Making the Necessary Linkages: A Statement from the Church Council of Greater Seattle In solidarity with our Black siblings as we demand justice for Breonna Taylor, Tony McDade, Ahmaud Arbery, George Floyd, and every Black life lost to racist violence

May 29, 2020

“America’s original sin.” That is what preacher and author Jim Wallis of Sojourners calls racism – and it is. For people of faith who are not Black, a moment of lamentation for our complicity needs to give way to a lifetime of prioritizing the dismantling of the system of racism, whose virus of white privilege and white supremacy threatens our nation, just as COVID-19, climate change or the potential for war.

The brutal, premeditated killing of Ahmaud Arbery three months ago sparked local and national protest, leading to the arrest of the perpetrators  Mr. Arbery was jogging, unarmed, pursued by two white men who claimed they wanted to question him about alleged burglaries. Brazenly, they took arms and felt authorized to confront Mr. Arbery and take this young life. The horror of his murder was documented on video, the surfacing of which contributed to the Georgia Bureau of Investigation finally taking action. The failure of local prosecutors to act previously was a betrayal of justice. And, it is symptomatic of something more insidious.

Our outrage is redoubled at the recent, callous murders of George Floyd, Breonna Taylor, and Tony McDade by police. We join in demanding accountability from law enforcement, justice for their families, and transformation of the systems that perpetuate racist and reprehensible acts against the African American community.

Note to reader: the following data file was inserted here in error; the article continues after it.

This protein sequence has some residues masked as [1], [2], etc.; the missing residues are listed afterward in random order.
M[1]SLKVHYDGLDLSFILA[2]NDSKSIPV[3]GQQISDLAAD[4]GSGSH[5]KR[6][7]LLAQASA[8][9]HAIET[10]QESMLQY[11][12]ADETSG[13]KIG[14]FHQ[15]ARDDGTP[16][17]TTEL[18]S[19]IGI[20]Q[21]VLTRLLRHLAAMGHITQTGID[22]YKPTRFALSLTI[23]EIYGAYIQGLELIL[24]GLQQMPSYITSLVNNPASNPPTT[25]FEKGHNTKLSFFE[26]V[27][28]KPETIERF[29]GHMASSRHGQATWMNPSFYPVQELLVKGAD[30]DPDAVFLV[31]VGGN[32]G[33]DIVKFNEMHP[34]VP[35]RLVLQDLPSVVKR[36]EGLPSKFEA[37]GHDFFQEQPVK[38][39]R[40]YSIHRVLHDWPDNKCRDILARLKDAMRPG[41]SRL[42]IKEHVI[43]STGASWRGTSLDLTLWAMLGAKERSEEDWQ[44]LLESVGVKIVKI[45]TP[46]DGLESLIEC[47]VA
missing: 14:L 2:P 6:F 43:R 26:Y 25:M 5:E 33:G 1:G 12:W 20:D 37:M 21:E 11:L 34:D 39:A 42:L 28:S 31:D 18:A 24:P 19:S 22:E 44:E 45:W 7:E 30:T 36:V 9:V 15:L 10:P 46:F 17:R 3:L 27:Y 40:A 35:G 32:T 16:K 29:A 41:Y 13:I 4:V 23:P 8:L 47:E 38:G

“The acceptance of evil is cooperation with a lie,” theologian Jon Sobrino reflects.

The murder of African American citizens and fellow human beings is evil. The lie of our cooperation is rooted in white supremacy. In the U.S. context, white supremacy is: a system of domination where the violence of imposed suffering, poverty, lack of opportunity, compromised health care, denied workplace rights, and the thwarting of democratic voice and vote, is held up as unfortunate casualties in our “exceptionalism” for realizing “the American dream.”

No white person is immune to this lie. Sobrino notes that “good” people, perhaps even progressive, are engaged in hypocrisy wrapped around culpable blindness in knowing about the lie but not changing our lives accordingly to challenge it.

Rep. Karen Bass, the Chair of the Congressional Black Caucus, urges us tomake the necessary linkages” from this unspeakable incident:

Who is disproportionately falling ill with COVID-19?

Who are a great percentage of front-line workers in our service and health sectors putting their lives on the line, often without sufficient protective equipment, on our behalf?

Who bears the most significant burden of unemployment in Washington State and throughout the United States?

It is undeniably people and communities of color. Systems of oppression are laid bare in these pandemic times.  Violent acts of hate are not isolated events, but interconnected with a society that permits willful ignorance, not only around matters of basic health and science, but also around the every-day practices and structures that perpetuate the cruelty of systemic racism.

May the names of George Floyd, Ahmaud Arbery, Breonna Taylor, Tony McDade, and every Black person whose life is lost to hateful, racist violence be called out loud. May they be called out not only during this time of shock and disheartening, but until policies that bend the arc toward justice are promulgated and every human being may live out their lives in peace and equity.

Download this statement as a PDF here: CCGSStatement_NecessaryLinkages_5-29-2020

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